Ultimate Fighting Championship (UFC) just diffused its annual Independence Day weekend pay-per-view (PPV) firecracker (Sat., July 2, 2011) from the MGM Grand Garden Arena in Las Vegas, Nevada.
UFC 132 featured the first-ever main event between World Extreme Cagefighting (WEC) transplants, with bantamweight champion Dominick Cruz looking to score redemption against arch enemy Urijah Faber. It took him five rounds, but he did it, relying on his stellar takedown defense and quick stand up to notch his first-ever victory inside the Octagon.
Faber actually knocked down Cruz about three times throughout the 25-minute fight, but he was never seriously injured, bouncing back as if nothing happened. "The Dominator" just continued to unload, firing piston-pumping strikes at "The California Kid" ... and the air.
And perhaps it was his "busy-ness" that was the key to his success. The fight was close. It was by no means a robbery, but a case could be made that Faber deserved a nod from at least one judge sitting ringside.
The good news is that his previous win over Cruz, as well as a solid performance in the rematch, will likely earn him a trilogy fight in the future ... if he can keep winning moving forward.
The super brawl between hard-hitting, aggressive middleweights Wanderlei Silva and Chris Leben wasn't expected to last long. Surprise! It didn't.
"The Axe Murderer" came out swinging for the fences, looking to end it early and violently. That's the way it ended, but it was the Brazilian who took an early dirt nap in "Sin City." Just 27 seconds into the fight, actually.
Leben caught him with an awkward, glancing left hook to the back of the head, which forced Silva to grab the "Oh Shit" handle behind Leben's neck for balance. "The Crippler," however, wasn't so obliging, blasting him with about four or five short uppercuts that dropped Silva to a knee.
It was all academic after that.
Leben landed about another three or four big lefts, putting Silva to sleep just seconds into the first round. Silva was so punch drunk that afterward he attempted to submit the referee after the action was stopped. Leben, meanwhile, was celebrating the biggest win of his career, jubilantly.
He's back, and Silva isn't ... perhaps ever.
Dennis Siver and Matt Wiman collided in a lightweight match up that was supposed to provide a little more clarity to a very muddled 155-pound division. The result did just the opposite, if that's possible.
In one of the worst examples of judging this side of the Atlantic this year, "Handsome" was denied an important decision victory after three hard-fought rounds, which saw him utterly dominate the German in the second frame, turning his face crimson with a brutal barrage of elbows the busted him wide open.
Siver came out for the third and final round undeterred, however, and turned in a decent five minutes of work. Wiman still controlled much of the action, but Siver somehow impressed enough with his striking to squeak out the round.
Not really sure what the judges were looking at, but it didn't look like the right fight, proving once again that leaving a result in their hands is not a very good idea. Bad decisions are turning into quite the epidemic lately, which begs the question as to when it will seriously impact the integrity of the sport ... if it hasn't already.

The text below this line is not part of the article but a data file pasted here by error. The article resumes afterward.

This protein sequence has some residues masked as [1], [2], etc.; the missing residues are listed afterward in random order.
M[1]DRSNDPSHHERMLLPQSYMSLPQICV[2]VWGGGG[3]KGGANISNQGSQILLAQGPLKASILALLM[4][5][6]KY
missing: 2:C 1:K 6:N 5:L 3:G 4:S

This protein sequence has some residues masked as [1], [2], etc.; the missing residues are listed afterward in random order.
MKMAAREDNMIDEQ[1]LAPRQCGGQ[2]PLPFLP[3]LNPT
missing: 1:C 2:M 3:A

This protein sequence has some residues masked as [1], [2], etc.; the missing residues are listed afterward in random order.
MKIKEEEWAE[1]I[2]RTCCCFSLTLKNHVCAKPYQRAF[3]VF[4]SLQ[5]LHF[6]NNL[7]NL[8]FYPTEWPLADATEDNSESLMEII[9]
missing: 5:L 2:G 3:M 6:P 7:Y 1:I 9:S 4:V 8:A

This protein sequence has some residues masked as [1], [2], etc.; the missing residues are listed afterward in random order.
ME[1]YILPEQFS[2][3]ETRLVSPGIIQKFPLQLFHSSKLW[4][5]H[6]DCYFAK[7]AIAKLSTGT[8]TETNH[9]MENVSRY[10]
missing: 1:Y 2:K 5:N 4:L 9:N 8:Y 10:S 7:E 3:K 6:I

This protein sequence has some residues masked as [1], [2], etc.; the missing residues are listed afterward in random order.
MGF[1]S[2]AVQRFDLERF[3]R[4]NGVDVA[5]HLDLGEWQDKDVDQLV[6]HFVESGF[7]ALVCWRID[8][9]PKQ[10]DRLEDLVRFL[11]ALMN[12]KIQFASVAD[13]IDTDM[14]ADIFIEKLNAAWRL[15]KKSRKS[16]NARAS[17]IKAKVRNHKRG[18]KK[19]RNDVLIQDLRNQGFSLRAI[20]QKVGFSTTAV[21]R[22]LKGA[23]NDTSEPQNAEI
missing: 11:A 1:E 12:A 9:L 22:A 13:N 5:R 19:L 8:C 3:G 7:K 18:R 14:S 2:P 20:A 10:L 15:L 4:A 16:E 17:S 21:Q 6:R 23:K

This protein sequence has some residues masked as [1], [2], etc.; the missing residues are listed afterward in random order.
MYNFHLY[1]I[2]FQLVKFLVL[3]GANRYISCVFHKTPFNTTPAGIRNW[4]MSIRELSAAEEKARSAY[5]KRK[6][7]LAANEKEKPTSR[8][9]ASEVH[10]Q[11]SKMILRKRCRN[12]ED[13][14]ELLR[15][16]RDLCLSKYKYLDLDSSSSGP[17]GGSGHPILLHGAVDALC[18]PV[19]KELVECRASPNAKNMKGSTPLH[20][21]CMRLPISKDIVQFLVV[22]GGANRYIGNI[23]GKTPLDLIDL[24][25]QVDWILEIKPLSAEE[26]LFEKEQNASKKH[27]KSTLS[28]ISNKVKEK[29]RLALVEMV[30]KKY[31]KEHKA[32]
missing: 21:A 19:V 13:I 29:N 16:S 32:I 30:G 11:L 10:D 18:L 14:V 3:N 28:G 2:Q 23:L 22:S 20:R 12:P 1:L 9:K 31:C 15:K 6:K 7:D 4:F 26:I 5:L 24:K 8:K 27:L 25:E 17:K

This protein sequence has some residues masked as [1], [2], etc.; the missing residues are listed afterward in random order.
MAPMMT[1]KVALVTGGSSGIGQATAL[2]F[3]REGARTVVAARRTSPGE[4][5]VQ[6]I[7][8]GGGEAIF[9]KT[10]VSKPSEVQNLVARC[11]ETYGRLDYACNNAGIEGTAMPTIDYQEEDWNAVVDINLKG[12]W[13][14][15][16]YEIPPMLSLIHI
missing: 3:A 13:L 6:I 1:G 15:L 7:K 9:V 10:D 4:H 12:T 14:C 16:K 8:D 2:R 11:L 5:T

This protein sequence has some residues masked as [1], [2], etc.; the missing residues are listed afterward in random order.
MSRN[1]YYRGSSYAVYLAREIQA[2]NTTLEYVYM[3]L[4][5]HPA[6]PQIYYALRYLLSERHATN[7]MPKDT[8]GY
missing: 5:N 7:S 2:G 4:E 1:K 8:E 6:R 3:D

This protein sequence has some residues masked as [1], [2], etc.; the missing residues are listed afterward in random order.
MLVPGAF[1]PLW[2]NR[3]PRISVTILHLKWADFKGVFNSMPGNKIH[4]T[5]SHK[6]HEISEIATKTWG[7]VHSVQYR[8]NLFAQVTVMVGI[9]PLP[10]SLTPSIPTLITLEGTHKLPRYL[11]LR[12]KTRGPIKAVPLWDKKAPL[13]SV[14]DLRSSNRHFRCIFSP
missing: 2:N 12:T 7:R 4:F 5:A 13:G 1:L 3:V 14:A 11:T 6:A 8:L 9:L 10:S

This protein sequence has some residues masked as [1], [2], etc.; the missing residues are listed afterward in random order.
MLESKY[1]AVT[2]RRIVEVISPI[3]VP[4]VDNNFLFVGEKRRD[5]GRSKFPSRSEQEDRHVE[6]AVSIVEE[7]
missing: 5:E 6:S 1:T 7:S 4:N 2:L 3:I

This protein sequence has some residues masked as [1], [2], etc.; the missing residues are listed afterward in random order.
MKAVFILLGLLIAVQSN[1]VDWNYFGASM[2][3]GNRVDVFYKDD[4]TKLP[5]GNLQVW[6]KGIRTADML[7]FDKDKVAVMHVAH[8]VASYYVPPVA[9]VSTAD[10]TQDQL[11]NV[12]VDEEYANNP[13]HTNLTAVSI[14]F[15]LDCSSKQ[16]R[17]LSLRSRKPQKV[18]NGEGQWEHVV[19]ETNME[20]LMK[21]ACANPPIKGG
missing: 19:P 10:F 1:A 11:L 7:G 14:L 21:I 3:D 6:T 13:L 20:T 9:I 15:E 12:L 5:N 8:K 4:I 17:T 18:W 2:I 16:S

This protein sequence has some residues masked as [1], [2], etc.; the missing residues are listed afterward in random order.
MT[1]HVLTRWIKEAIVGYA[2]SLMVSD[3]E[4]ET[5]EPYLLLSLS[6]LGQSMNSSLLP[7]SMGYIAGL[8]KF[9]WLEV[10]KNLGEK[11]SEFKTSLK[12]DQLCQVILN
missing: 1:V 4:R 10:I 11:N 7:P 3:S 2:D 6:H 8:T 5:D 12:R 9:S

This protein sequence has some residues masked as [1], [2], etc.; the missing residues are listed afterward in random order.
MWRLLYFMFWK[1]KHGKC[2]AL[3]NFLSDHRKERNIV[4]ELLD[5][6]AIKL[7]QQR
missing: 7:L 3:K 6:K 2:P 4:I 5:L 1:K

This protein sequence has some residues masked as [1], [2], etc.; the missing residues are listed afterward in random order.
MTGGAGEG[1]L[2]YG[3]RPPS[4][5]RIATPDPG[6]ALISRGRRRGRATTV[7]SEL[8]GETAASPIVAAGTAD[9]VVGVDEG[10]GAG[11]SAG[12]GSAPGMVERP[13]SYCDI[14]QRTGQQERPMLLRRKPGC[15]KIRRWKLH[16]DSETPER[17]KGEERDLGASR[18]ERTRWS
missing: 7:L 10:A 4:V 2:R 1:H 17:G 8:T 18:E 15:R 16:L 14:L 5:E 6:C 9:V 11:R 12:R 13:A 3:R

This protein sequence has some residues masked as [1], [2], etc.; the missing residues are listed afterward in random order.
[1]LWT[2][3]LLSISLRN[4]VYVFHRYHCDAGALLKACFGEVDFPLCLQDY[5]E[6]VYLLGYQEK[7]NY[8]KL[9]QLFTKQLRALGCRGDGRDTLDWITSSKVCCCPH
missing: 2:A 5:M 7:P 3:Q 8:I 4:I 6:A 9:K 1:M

It was all or nothing for former light heavyweight champion Tito Ortiz, literally, in his showdown with the upstart Ryan Bader. "The Huntington Beach Bad Boy," who had not won a fight in five years, was guaranteed a pink slip unless he registered a career-saving victory.
Against all odds, Ortiz delivered.
He landed a short punch during a close exchange in the first round that dropped Bader to the canvas. Ortiz followed it up with his patented ground and pound, but Bader angled for a leg to weather the storm. Ever the veteran, Ortiz, realizing he still had Bader hurt, sat back and sunk in a fight-ending guillotine choke.
Welcome back, Jacob.
That's a monumental win for Ortiz against a very talented opponent. Perhaps not the most talented -- he's fought Chuck Liddell, Forrest Griffin, Rashad Evans, Lyoto Machida and Matt Hamill during his epic losing strek, which is now hopefully just a memory.
He's still got some gas left in the tank ... time to see for real just how much. No excuses.
Welterweights Carlos Condit and Dong Hyun Kim kicked off the PPV broadcast in a pivotal divisional showdown that had potential contender implications on the line. Condit, a former WEC champion, had strung together three straight wins after dropping his Octagon debut.
Make that four.
"The Natural Born Killer," looking to stifle the strong wrestling of the South Korean, connected with a sick flying knee in the opening frame that stopped "Stun Gun" in his tracks. He followed it up with vicious hammerfists that put Kim down and out for the count for the first time in his career.
Condit sent a message, loud and clear, that he deserves number one contender consideration. And he added an exclamation point to it just for good measure. Look out Georges and/or Nick ... Carlos is coming.
That's enough from us -- now it's your turn to discuss "Cruz vs. Faber 2" in the comments section below. Sound off, Maniacs!
For complete UFC 132 results and detailed blow-by-blow commentary of the televised main card fights click here.